Preventing leaching from lead water pipes with electrochemistry: an exploratory study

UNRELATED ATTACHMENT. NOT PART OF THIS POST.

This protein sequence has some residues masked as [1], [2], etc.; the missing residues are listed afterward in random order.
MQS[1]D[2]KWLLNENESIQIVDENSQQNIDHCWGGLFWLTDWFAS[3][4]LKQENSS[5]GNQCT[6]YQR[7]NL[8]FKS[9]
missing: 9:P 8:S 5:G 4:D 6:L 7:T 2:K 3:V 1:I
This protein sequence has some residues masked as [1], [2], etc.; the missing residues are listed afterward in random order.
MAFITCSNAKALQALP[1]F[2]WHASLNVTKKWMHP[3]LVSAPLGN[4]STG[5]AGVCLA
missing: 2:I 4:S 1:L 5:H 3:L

Toxic levels of lead leaching from ageing water distribution infrastructure affect over 5000 public drinking water systems in the US. Pipe replacement, the most effective solution to this problem, is prohibitively expensive. Additionally, chemical conditioning of drinking water using orthophosphates, although cost-effective, does not quickly stop lead leaching once it has started. We propose a novel approach to stop lead leaching: to rapidly form an insoluble scale within lead pipes using an external power supply. We report on the feasibility of this approach by first anodizing lead coupons and lead pipes reclaimed from a local water distribution using a phosphate electrolyte and different potentials, pH values, and phosphate concentrations. We subsequently exposed these anodized lead coupons and pipes to synthetic tap water to evaluate their lead leaching rates. We found that polarizing lead coupons in the presence of a 0.05 M phosphate solution decreased lead leaching by up to a 100-fold, relative to leaching from polished bare lead. Similarly, polarizing the reclaimed lead pipes (with a preexisting scale) decreased lead leaching from an average of 36 ppb to 7 ppb. These results were observed when applying potentials that favor Pb(IV) formation, which resulted in the buildup of PbO2 and Pb5(PO4)3OH in both lead coupons and pipes. Our findings indicate that this novel technology has the potential to rapidly decrease equilibrium lead levels in tap water below the EPA action limit of 15 ppb, and thus deserves further exploration.